The rest to come haha this is taking too long

#347677 - 11/11/06 03:30 AM Re: Grading scale of difficulty  
Joined: Oct 2006
Posts: 39
alex s Offline
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alex s  Offline
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Joined: Oct 2006
Posts: 39
san antonio
I'm not trying to be distracting from the original post, but I'm curious as to what pieces a prodigal 12 year old could technically play, but shouldn't, because they can't understand them. What is so "deep" about such a piece that it stands incomprehensible to a younger person. And what type of maturity needs to develop before it should be attempted and performed.

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#347678 - 11/11/06 08:43 AM Re: Grading scale of difficulty  
Joined: Nov 2006
Posts: 272
ctnski Offline
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ctnski  Offline
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Joined: Nov 2006
Posts: 272
Jacksonville, FL
Greetings,

May I refer the original poster to Maurice Hinson's excellent "Guide to the Pianist's Repertoire (3rd Edition, Indiana Univ. Press, 2000)? He uses four grades: easy, intermediate, moderately difficult, and difficult. Not every piece is specifically graded, but by reading between the lines, as it were, I should say all the pieces you mentioned are on the "M-D". The Guide contains an ordering of Beethoven sonatas by progressive difficulty, which I have found useful. Cheers.


NY Steinway A 2005; Roland FP-7F/ FP-4
#347679 - 11/11/06 09:17 AM Re: Grading scale of difficulty  
Joined: May 2001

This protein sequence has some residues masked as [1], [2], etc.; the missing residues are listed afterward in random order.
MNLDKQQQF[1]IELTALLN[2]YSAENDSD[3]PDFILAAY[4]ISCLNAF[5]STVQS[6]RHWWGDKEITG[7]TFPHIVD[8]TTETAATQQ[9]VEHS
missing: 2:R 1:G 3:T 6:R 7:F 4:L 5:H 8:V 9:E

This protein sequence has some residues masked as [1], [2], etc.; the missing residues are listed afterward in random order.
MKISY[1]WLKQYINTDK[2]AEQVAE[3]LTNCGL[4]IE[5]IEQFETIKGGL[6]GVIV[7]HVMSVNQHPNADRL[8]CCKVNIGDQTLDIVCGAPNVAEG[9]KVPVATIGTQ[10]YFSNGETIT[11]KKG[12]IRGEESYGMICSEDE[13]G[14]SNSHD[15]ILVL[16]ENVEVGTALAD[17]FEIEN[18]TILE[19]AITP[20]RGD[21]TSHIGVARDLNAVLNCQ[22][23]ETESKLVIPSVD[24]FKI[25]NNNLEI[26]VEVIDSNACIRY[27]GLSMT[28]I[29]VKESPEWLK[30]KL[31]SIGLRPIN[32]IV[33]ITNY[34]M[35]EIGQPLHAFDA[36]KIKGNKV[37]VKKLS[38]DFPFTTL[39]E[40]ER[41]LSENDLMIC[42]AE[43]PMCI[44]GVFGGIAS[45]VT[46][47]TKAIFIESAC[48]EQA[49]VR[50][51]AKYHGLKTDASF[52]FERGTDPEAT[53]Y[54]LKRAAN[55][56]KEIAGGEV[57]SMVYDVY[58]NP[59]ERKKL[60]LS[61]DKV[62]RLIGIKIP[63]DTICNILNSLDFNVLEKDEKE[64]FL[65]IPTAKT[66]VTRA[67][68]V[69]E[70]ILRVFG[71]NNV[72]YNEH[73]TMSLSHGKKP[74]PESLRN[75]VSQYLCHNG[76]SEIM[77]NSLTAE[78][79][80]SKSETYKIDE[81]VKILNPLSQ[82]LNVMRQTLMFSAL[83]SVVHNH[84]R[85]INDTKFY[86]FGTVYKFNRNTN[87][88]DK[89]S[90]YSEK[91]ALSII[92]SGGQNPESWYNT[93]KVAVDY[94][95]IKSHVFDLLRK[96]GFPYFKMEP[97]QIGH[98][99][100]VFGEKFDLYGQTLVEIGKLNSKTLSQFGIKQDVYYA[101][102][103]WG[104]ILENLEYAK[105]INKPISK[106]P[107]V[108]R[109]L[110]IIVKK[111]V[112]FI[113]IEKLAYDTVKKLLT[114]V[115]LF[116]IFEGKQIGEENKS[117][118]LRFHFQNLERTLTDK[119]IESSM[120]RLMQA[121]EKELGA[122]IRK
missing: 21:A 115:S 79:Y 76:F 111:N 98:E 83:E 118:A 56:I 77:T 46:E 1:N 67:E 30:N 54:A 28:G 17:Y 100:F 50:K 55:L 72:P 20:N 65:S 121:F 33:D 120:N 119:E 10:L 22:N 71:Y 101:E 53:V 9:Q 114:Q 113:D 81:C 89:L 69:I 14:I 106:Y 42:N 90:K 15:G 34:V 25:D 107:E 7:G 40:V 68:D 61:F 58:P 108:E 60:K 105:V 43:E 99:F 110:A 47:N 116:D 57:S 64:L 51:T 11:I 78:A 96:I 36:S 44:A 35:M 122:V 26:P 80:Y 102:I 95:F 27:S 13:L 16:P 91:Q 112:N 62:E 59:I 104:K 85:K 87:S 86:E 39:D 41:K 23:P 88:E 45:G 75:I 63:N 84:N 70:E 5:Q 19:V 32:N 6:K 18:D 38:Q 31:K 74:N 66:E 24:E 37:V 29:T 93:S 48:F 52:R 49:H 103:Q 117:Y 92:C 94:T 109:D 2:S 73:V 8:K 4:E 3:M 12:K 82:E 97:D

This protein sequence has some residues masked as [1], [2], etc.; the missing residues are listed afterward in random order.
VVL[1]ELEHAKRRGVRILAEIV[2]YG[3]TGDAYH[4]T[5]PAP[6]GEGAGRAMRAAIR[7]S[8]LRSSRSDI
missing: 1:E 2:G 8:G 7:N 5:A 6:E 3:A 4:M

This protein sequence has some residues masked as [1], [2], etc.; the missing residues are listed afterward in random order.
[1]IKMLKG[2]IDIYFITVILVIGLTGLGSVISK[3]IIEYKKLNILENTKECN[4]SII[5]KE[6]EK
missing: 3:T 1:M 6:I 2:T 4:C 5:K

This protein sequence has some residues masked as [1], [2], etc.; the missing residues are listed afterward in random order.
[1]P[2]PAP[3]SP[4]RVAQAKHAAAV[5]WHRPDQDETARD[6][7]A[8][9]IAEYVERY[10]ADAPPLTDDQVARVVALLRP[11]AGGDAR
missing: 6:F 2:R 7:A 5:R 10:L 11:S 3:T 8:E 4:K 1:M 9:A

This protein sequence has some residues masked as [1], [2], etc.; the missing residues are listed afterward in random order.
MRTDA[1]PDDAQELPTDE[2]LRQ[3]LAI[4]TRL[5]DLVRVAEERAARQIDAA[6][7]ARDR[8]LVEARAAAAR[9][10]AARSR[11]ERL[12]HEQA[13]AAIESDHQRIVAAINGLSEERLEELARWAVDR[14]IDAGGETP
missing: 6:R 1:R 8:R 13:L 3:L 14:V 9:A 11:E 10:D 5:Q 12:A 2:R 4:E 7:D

Posts: 20,803
BruceD Offline
Yikes! 10000 Post Club Member
BruceD  Offline

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Joined: May 2001
Posts: 20,803
Victoria, BC
Quote
Originally posted by alex s:
[...] but I'm curious as to what pieces a prodigal 12 year old could technically play, but shouldn't, because they can't understand them. What is so "deep" about such a piece that it stands incomprehensible to a younger person. And what type of maturity needs to develop before it should be attempted and performed.
I would suggest that such pieces as the late Beethoven Sonatas, the Schubert posthumous Bb Sonata and the Bach Goldberg Variations, for example, would fall into this category as would any of the late Brahms pieces.

Just as a young - even if brilliant - actor cannot really "bring off" Richard III or King Lear, so a youthful pianist, while being able to play all the notes, cannot bring the depth of interpretation required to successfully play the late Beethoven Sonatas.

Some famous pianists have corroborated this idea by saying that, although they "learned" such pieces in their youth, it was not until their later years that they "understood" the depth of these pieces, an understanding that only life experience can bring.

Regards,


BruceD
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Estonia 190
#347680 - 11/11/06 07:44 PM Re: Grading scale of difficulty  
Joined: Apr 2006
Posts: 921
phonehome Offline
500 Post Club Member
phonehome  Offline
500 Post Club Member

Joined: Apr 2006
Posts: 921
And as far as your repertoire goes, Jamie, I'd say you're about a grade 5 1/2. Of course, my system sucks and I have no clue what I'm talking about, but that doesn't matter =o).

#347681 - 11/13/06 06:58 AM Re: Grading scale of difficulty  
Joined: Sep 2006
Posts: 499
buxtehude Offline
Full Member
buxtehude  Offline
Full Member

Joined: Sep 2006
Posts: 499
Copenhagen, Denmark
Jamie, try this:
http://www.pianostreet.com/Graded_Pieces_All.xls

- or the ABRSM:
http://www.abrsm.org/resources/perfDip05Part2.pdf
(This is the link to their diploma-exam-syllabus. The grading 1-8 you can find elsewhere on their site.)